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A 'Natural' fit with shoppers: Ice cream social lures residents on grocer's opening day

A worker prepares to install the grocery store's sign Feb. 23 (Cindy Yingst)
By Cindy Yingst/The Columbia Press, Friday, March 9, 2018

The lure of ice cream, muffins and a chance to win free groceries, brought hundreds of shoppers to Youngs Bay Plaza for Natural Grocers’ two-day grand opening.

The all-organic GMO- and hormone-free food seller’s 21,800-square-foot Warrenton store was much anticipated.

“It’s a lovely store,” said Sandy Van Meer of Astoria, who was sampling elk and black-bean sliders from the catered spread set up in the education center at the back of the store. “It’s all delicious.”

As more people opt for healthier lifestyles, choice is essential, Van Meer said. “I love the (Astoria) Co-op, but it’s not as convenient for a lot of people who live out this way.”

Jessica Harris drove in from Cannon Beach for the grand opening.

“I’m impressed with the selection and it’s a beautiful set-up. And they have snacks, so that’s great,” Harris said as she searched through the health and beauty aisles. “They’ve got a good variety of price ranges – they’ve got products from $6 to $22 for face wash.”

Lilly Bermudez of Seaside, who was shopping in the grocery aisles, has made trips to Portland in search of healthful products.

“I love this store,” Bermudez said. “I love not having to go all the way to Portland. Now it’s 15 minutes as compared to an hour and 15 minutes. This is convenient.”

Natural Grocers has 140 stores in 19 states.

The company has been around since 1955, when Margaret and Philip Isely opened their first store in Lakewood, Colo. The company’s literature describes the Iselys as “struggling, idealistic young parents” searching for a way to help Margaret Isely improve after becoming ill following the birth of her second child.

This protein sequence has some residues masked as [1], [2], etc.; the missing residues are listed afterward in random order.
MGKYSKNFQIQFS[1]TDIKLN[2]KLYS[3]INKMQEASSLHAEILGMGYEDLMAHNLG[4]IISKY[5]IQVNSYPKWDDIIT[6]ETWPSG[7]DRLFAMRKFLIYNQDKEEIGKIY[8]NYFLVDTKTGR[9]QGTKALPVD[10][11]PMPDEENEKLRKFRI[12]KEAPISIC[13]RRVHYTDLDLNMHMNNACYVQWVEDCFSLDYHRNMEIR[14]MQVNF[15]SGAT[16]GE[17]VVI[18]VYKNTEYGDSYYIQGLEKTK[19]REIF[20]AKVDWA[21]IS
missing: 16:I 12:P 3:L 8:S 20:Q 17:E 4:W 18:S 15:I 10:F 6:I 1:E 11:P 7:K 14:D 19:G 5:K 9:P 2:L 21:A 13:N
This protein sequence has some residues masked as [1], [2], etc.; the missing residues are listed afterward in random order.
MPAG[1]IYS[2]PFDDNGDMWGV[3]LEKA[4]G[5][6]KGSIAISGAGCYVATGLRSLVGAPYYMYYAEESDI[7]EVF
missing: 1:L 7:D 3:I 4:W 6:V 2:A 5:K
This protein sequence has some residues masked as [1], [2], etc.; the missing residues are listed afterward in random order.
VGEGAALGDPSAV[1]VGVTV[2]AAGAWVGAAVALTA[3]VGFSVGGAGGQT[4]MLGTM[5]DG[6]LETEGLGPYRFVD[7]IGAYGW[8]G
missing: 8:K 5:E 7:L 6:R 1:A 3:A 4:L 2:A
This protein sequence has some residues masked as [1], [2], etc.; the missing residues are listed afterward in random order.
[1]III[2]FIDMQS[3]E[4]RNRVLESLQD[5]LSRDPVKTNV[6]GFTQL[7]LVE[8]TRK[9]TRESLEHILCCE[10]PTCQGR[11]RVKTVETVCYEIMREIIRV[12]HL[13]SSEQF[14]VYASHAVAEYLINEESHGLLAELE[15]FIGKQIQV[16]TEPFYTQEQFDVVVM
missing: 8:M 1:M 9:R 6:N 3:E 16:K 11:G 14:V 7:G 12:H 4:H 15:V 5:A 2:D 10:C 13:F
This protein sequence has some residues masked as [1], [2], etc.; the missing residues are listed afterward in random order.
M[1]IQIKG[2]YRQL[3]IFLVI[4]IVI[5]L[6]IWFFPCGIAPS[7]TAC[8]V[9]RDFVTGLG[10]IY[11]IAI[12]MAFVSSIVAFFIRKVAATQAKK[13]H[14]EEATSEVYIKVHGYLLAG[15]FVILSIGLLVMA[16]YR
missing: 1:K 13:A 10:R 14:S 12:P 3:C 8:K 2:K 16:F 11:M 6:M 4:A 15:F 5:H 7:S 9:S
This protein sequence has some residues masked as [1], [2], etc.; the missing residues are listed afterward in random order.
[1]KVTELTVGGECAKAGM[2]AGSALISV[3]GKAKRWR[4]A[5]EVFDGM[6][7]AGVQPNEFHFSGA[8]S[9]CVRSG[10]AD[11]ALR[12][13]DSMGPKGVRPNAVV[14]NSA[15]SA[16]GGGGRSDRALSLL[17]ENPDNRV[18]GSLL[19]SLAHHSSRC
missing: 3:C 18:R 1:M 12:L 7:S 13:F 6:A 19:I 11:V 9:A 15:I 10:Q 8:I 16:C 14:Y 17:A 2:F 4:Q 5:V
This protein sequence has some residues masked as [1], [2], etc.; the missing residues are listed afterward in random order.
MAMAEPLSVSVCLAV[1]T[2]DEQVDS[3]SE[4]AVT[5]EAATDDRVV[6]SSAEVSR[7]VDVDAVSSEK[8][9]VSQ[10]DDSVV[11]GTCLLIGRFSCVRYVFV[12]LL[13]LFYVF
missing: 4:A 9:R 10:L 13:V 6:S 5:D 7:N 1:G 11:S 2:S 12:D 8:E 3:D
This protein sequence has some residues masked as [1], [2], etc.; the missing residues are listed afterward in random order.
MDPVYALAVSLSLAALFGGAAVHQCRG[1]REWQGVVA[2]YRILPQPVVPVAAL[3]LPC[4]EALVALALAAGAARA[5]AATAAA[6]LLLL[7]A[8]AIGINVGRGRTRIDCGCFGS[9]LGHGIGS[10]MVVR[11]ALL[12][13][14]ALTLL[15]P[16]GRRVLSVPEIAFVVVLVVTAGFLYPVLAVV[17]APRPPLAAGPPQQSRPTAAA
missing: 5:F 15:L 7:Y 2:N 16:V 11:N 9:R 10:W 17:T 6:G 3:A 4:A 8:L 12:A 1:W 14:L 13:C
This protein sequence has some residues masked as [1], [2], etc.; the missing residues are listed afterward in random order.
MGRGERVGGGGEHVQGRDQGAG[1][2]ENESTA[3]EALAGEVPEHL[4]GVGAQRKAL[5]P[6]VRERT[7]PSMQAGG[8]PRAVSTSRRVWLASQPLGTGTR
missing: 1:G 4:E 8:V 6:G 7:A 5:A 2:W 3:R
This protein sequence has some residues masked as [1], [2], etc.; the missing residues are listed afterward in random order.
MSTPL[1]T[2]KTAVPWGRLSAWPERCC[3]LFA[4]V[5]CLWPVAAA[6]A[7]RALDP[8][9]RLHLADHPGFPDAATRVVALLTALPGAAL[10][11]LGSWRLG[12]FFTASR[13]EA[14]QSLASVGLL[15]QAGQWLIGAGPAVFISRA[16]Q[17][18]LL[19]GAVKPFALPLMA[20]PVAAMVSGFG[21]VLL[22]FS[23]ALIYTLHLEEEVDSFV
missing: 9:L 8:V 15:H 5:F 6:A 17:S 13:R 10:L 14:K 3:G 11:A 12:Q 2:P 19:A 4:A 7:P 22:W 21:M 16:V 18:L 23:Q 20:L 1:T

The company they founded 63 years ago has remained a family-owned business focused on nutritional supplements and all things natural, organic and healthy. Employees spent a month learning about the company’s products, more than a dozen food and health classes are offered at each store every month, and nutritional counselors are available to customers at every location.

“We have 10,000 dietary supplement products just in our vitamin section,” said Michelle Larsen, who moved from Utah to become Warrenton’s nutritional health coach. She has been with the company two years and selling vitamins since 1998.

“I haven’t seen anything that compares with what we have here,” Larsen said. “All of our supplements go through a third-party screening to make sure what it says is in the bottle is actually in the bottle.”

Jamie Dunn of Warrenton left a 30-year job at Safeway to become Natural Grocers’ grocery manager. She spent a month training in Colorado.

“They are so into educating their employees and so into making food better in every aspect,” Dunn said. “The way they treat their employees is amazing.”

Making the switch was not a difficult decision, she said.

“It’s the way they really stand behind their products and work their principles. A lot of things, to me, just sounded right.”

Jessica Harris of Cannon Beach scours the skin-care products at Tuesday's opening night. (Cindy Yingst)

Shoppers make their way down the grocery aisle during the store's opening night event. (Cindy Yingst)

Chef Chris Holen of Baked Alaska talks with shoppers tasting the treats he prepared with Natural Grocers products. (Cindy Yingst)

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